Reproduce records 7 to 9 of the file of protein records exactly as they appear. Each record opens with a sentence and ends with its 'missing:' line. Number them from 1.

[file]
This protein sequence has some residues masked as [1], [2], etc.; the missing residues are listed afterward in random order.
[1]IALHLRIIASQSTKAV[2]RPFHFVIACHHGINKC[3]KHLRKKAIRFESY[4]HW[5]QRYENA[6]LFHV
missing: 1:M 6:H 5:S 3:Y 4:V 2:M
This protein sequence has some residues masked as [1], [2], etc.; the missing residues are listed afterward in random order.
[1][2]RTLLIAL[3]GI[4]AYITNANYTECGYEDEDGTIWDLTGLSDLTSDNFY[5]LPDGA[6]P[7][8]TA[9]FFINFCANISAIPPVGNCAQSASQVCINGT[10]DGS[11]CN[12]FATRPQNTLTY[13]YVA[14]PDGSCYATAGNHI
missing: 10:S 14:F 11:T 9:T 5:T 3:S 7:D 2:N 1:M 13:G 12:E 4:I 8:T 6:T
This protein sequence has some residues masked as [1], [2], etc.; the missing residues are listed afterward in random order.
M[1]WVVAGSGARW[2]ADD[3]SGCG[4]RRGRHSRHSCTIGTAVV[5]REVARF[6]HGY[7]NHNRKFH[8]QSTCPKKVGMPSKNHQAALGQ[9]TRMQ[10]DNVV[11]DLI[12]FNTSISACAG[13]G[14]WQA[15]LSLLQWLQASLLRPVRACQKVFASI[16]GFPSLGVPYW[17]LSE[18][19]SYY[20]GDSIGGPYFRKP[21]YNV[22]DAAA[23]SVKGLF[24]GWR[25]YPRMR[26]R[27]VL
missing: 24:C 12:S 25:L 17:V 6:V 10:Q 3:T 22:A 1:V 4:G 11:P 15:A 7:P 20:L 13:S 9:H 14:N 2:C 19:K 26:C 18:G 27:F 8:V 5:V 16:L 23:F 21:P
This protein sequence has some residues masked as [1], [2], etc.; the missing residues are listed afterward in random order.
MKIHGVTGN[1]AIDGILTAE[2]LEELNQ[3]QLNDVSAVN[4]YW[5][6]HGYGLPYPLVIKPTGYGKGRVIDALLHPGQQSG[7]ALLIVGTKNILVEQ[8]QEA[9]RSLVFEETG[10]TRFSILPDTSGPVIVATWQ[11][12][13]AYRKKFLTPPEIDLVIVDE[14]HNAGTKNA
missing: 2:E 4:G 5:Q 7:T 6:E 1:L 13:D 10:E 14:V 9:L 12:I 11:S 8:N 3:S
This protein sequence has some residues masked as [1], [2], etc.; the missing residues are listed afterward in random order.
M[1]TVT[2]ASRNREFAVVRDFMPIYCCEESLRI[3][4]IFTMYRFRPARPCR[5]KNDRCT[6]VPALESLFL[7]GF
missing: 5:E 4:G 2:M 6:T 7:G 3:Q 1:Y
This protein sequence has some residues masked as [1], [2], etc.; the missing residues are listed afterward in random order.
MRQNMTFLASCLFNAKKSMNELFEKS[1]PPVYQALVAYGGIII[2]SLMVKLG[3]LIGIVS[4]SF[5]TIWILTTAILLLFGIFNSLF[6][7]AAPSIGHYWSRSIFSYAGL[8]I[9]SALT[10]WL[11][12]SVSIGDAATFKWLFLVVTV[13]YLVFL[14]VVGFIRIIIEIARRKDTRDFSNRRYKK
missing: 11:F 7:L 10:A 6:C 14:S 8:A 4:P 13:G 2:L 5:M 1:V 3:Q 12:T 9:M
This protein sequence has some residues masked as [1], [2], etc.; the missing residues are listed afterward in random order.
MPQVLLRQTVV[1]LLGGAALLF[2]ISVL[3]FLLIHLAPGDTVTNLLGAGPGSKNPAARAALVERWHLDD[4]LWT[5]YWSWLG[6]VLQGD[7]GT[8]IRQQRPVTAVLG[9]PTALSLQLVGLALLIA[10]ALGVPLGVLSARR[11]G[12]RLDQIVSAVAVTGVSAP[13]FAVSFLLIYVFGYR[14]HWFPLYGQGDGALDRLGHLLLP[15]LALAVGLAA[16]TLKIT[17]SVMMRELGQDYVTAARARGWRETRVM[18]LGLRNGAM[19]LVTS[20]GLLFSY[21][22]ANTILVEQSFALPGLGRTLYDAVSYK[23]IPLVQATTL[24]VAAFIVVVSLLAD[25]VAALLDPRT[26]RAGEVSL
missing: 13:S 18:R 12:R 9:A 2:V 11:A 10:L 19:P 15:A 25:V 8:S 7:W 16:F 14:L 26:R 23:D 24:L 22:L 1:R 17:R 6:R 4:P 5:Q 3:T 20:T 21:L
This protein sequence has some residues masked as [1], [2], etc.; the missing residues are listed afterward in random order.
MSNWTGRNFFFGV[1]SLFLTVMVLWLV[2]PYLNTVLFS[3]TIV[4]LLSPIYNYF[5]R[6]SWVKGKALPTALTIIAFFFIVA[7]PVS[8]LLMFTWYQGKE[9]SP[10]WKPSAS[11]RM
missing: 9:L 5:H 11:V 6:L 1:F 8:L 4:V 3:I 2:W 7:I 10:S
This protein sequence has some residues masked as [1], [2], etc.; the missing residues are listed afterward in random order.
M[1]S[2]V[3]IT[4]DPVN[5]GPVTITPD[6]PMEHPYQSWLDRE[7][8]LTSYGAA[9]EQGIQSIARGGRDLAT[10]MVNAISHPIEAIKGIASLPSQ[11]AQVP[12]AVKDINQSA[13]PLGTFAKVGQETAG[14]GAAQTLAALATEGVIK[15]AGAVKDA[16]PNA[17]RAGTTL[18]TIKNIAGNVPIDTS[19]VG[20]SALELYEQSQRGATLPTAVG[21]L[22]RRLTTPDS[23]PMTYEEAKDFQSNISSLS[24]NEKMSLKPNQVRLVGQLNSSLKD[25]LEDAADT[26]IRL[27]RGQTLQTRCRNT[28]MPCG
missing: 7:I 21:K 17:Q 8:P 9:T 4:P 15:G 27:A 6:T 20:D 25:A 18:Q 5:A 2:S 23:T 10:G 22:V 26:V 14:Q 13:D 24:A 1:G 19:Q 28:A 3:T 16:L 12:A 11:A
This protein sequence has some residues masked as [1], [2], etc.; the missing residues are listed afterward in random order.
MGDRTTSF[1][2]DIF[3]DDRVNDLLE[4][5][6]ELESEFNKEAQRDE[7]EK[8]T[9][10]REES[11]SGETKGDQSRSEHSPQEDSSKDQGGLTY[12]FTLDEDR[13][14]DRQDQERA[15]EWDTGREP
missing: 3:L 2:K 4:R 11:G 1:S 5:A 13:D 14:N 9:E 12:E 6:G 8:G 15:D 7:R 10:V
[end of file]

This protein sequence has some residues masked as [1], [2], etc.; the missing residues are listed afterward in random order.
MPQVLLRQTVV[1]LLGGAALLF[2]ISVL[3]FLLIHLAPGDTVTNLLGAGPGSKNPAARAALVERWHLDD[4]LWT[5]YWSWLG[6]VLQGD[7]GT[8]IRQQRPVTAVLG[9]PTALSLQLVGLALLIA[10]ALGVPLGVLSARR[11]G[12]RLDQIVSAVAVTGVSAP[13]FAVSFLLIYVFGYR[14]HWFPLYGQGDGALDRLGHLLLP[15]LALAVGLAA[16]TLKIT[17]SVMMRELGQDYVTAARARGWRETRVM[18]LGLRNGAM[19]LVTS[20]GLLFSY[21][22]ANTILVEQSFALPGLGRTLYDAVSYK[23]IPLVQATTL[24]VAAFIVVVSLLAD[25]VAALLDPRT[26]RAGEVSL
missing: 13:S 18:R 12:R 9:A 2:V 11:A 10:L 19:P 15:A 25:V 8:S 7:W 16:F 14:L 26:R 23:D 24:L 22:L 1:R 17:R 6:R 4:P 5:Q 3:T 20:T 21:L
This protein sequence has some residues masked as [1], [2], etc.; the missing residues are listed afterward in random order.
MSNWTGRNFFFGV[1]SLFLTVMVLWLV[2]PYLNTVLFS[3]TIV[4]LLSPIYNYF[5]R[6]SWVKGKALPTALTIIAFFFIVA[7]PVS[8]LLMFTWYQGKE[9]SP[10]WKPSAS[11]RM
missing: 9:L 5:H 11:V 6:L 1:F 8:L 4:V 3:I 2:W 7:I 10:S
This protein sequence has some residues masked as [1], [2], etc.; the missing residues are listed afterward in random order.
M[1]S[2]V[3]IT[4]DPVN[5]GPVTITPD[6]PMEHPYQSWLDRE[7][8]LTSYGAA[9]EQGIQSIARGGRDLAT[10]MVNAISHPIEAIKGIASLPSQ[11]AQVP[12]AVKDINQSA[13]PLGTFAKVGQETAG[14]GAAQTLAALATEGVIK[15]AGAVKDA[16]PNA[17]RAGTTL[18]TIKNIAGNVPIDTS[19]VG[20]SALELYEQSQRGATLPTAVG[21]L[22]RRLTTPDS[23]PMTYEEAKDFQSNISSLS[24]NEKMSLKPNQVRLVGQLNSSLKD[25]LEDAADT[26]IRL[27]RGQTLQTRCRNT[28]MPCG
missing: 7:I 21:K 17:Q 8:P 9:T 4:P 15:G 27:A 6:T 20:D 25:A 18:Q 5:A 2:S 23:T 10:G 22:V 26:V 14:Q 13:D 24:A 1:G 19:Q 28:A 3:T 16:L 12:A 11:A